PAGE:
Almost a year to the day since their last meeting, Laois will face up to Glenn Ryan and his upwardly mobile Longford side this Sunday afternoon, a date with Wexford the reward for the victors.
At last Thursday night’s open evening for players, supporters and the media, the Laois squad looked relaxed and seemed to enjoy the opportunity to interact with the kids who made the trip in to see them. That, however, is probably the last warm welcome they will receive on a football field for the foreseeable future, because Pearse Park this weekend will be a much different proposition.
Laois travel with the favourites tag loosely attached to them, but last year’s meeting between the sides is sure to see to it that there is no complacency in Justin McNulty’s troops. Even avoiding for complacency isn’t enough though, because Laois will have to have improved from last year’s game for no other reason than Longford have grown more as a team in that time frame. A similar performance to last year won’t be enough, Laois simply have to be better.
It was a widely held belief before the leagues began that playing in Division 1 would ultimately benefit Laois, and on some levels it will. They won two games and competed well against Kerry down in Killarney, where they probably should have won. On the down side, they lost five games, and for whatever benefits there are in playing games at a higher speed and standard, the damage defeats do, at any level, are never easy to shake off.
Longford have had the opposite experience. They went through Division 3 without losing a game, winning seven, including the final against Wexford, and drawing one game, against Tipperary. It may have been Division 3, but both counties’ league campaigns have seen them end up in the same Division for next year, so on the face of it, they are well matched.
Home advantage tips the scales slightly in Longford’s favour, but it brings its own pressures too. With the form they are currently in, Longford supporters will be expecting a win, and for a team which hasn’t challenged at the top of the Leinster championship for a while now, expectation is a new and difficult challenge for them to deal with.
From Laois’ point of view, the problems they need to rectify are the same ones they had last year and throughout the league. An over-commitment of men in defence leaves them short of players in attack, and they suffer both ends of the field as a result.
There isn’t enough pressure put on the man in possession until he crosses the halfway line, and too often he already has his pass picked out, or has started a move which will scythe its way through the Laois rearguard. Pressing the man in possession further up the field would be a step in the right direction for this team, but they have a worrying tendency to retreat into their own half.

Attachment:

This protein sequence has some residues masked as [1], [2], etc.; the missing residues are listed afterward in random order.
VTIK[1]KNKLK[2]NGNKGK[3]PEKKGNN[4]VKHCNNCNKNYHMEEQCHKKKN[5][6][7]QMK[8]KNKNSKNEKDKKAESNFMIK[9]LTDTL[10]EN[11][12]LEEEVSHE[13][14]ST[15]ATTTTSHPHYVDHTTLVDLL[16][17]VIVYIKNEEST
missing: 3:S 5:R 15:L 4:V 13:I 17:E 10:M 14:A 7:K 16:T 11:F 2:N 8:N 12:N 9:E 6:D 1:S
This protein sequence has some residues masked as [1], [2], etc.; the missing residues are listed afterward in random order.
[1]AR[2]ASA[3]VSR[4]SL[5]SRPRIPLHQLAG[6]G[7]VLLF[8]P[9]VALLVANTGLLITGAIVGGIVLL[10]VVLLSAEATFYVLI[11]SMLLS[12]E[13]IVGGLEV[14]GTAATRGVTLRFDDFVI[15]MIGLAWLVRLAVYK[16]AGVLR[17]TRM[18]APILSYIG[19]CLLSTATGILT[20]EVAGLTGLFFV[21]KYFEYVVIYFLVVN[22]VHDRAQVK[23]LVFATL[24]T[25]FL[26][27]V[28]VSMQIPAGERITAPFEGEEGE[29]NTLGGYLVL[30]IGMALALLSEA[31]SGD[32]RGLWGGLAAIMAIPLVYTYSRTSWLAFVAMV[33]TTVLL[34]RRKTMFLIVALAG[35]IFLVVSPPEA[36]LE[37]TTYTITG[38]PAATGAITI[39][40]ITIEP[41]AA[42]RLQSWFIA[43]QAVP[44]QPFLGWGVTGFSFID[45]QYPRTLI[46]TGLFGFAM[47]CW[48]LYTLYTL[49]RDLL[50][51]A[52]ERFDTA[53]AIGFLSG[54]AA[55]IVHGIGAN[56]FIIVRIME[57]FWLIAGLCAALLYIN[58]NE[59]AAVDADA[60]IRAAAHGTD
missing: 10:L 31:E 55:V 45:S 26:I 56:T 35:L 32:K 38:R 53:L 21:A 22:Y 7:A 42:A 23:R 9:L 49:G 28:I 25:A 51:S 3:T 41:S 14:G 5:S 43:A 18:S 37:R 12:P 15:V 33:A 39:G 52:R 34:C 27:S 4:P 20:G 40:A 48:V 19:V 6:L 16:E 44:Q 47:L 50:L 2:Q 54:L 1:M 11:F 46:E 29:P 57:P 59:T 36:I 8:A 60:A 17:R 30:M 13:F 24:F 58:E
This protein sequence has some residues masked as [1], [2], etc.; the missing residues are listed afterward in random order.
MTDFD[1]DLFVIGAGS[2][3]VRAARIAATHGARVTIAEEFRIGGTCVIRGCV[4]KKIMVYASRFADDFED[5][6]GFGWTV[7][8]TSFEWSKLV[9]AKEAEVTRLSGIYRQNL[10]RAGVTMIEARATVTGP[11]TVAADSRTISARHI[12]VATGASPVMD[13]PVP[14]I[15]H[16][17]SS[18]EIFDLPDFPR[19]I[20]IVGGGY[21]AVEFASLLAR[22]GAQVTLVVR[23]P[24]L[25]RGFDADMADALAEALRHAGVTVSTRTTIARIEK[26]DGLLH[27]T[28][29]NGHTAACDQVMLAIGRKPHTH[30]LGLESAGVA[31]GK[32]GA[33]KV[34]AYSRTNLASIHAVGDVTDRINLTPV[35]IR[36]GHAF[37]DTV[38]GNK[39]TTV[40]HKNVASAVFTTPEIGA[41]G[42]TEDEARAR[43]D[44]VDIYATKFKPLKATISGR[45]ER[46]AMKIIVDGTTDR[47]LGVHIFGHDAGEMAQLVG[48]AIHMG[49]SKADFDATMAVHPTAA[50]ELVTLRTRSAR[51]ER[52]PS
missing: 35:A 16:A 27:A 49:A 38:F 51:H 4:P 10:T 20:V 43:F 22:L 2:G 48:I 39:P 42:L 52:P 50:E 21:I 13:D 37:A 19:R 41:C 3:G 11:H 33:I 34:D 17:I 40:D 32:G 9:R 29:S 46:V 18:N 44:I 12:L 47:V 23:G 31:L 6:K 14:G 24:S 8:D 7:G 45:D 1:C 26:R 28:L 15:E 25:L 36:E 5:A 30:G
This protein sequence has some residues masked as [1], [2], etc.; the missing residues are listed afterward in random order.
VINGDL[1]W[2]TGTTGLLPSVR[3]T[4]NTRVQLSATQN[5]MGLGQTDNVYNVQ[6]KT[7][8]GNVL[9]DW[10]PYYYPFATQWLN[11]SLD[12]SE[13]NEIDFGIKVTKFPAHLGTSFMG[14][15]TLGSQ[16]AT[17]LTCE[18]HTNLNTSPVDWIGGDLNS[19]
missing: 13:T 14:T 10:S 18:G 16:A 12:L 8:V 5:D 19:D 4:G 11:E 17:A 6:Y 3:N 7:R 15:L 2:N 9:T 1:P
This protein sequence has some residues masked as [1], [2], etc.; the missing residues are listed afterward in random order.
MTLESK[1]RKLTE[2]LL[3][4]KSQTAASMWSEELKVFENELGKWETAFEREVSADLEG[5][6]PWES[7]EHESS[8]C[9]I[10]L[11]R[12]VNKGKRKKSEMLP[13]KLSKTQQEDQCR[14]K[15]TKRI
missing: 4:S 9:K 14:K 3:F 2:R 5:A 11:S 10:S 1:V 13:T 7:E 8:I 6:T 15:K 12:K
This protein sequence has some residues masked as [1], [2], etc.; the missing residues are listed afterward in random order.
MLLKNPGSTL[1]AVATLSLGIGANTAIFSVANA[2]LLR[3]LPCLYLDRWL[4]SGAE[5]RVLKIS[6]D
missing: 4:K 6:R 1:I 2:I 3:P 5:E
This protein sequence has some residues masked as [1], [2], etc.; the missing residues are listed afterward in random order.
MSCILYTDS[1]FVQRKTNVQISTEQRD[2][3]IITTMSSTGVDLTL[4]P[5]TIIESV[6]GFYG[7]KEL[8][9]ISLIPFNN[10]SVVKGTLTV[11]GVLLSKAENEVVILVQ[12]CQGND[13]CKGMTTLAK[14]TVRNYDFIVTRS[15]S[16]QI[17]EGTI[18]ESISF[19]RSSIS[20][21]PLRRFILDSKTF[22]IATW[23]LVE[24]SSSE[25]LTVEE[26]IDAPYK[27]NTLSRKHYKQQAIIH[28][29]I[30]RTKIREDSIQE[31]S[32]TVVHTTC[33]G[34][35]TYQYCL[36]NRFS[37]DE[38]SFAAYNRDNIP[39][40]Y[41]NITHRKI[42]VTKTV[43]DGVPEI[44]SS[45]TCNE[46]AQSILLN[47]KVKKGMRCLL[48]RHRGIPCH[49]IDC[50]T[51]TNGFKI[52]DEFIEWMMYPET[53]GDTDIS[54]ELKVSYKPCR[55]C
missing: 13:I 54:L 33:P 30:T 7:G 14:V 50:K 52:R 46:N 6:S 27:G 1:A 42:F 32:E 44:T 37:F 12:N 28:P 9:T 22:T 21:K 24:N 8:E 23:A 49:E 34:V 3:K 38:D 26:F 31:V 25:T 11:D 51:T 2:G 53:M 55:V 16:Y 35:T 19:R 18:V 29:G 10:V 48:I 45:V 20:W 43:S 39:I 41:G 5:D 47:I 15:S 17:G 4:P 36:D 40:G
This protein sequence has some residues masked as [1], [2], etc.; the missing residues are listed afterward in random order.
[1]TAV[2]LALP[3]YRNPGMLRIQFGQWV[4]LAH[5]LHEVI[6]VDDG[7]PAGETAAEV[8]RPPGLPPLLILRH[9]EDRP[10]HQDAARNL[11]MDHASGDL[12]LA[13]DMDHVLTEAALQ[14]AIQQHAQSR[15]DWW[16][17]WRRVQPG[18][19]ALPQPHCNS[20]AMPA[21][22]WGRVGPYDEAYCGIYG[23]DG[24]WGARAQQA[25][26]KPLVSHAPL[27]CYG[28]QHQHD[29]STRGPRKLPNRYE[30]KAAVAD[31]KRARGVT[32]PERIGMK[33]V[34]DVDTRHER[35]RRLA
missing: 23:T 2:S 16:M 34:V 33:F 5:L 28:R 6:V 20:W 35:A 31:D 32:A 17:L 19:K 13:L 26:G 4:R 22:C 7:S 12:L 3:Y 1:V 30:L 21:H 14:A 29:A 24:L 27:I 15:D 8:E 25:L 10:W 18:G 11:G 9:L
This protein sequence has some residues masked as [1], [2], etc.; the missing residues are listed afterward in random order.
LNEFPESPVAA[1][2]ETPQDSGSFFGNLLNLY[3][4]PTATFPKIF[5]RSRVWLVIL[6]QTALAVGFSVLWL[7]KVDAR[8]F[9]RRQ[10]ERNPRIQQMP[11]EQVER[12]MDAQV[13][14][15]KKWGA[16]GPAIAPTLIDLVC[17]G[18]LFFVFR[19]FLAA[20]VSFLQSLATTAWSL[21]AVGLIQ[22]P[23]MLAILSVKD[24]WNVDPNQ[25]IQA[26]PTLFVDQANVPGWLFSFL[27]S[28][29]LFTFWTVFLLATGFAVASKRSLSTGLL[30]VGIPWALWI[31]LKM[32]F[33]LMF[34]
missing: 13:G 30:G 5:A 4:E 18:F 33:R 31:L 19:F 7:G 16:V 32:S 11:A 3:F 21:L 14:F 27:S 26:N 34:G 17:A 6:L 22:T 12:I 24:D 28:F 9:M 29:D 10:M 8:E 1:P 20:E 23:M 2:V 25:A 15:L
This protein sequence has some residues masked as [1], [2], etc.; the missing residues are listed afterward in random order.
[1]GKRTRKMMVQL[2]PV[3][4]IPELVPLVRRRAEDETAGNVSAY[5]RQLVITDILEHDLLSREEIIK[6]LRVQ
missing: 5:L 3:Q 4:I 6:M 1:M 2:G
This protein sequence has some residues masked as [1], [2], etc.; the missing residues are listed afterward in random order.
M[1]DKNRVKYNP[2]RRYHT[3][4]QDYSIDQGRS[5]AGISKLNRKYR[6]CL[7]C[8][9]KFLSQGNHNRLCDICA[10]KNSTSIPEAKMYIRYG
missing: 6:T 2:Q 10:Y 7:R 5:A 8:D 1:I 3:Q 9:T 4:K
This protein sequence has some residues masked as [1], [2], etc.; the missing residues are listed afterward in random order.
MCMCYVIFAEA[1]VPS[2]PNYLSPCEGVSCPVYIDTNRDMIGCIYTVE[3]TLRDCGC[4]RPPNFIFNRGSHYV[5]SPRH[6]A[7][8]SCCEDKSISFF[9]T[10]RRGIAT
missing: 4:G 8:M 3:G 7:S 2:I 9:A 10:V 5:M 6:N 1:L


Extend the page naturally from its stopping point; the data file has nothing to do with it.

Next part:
As stated earlier, the problem this creates is a disjointed forward line, where Padraig Clancy at full-forward can often be left with no support within 40 yards of him. Clancy is good, but he can’t work miracles, so a bit more intelligence in attack is badly needed.
Longford have some top class talent in attack, and inviting them to attack only allows them to play to their strengths. Laois can’t realistically pressure the Longford defence all game long because they would collapse from exhaustion long before the end, but what they can do is hold their own possession a bit wiser, and work scores a bit better too.
Against Kerry, Laois hit 14 wides, many a result of poor decision making rather than poor shooting. Not every shot at goal is a scoring opportunity, sometimes it’s just a shot in desperation, and they can be damaging to the mind as well as the scoreboard. It may sound a bit simplistic, but the team needs to recognise what is a good opportunity and what isn’t. The pattern repeated itself against Down, with shots taken from the wings, from 40+ yards out or under intense pressure feeding into the growing frustration.
Padraig Clancy’s placement at full-forward gives Laois the chance to work the ball closer to goal, where they, statistically at least, have a much better chance of scoring. They need to start feeding Clancy more regularly, and even a bit more cleverly, if they are to break the current trend they have of only getting between nine and 13 scores a game.
The bookies have Laois as the slightest of favourites, and that’s understandable, given they were in Division 1. The players and management will know, however, that there is very little between the teams, and while Longford have been playing superbly this year, Laois probably have the most room for improvement between the two.
How much they improve depends on what has been done since the end of the league, and what frame of mind they come into the game with. Longford is an intimidating place to play football, no doubt about that, but the competitive side of the players will love going there. Laois know how good Longford are but, crucially, they know they can beat them too. A win is needed, but a performance comes first. If they can deliver that, hopefully everything else falls into place.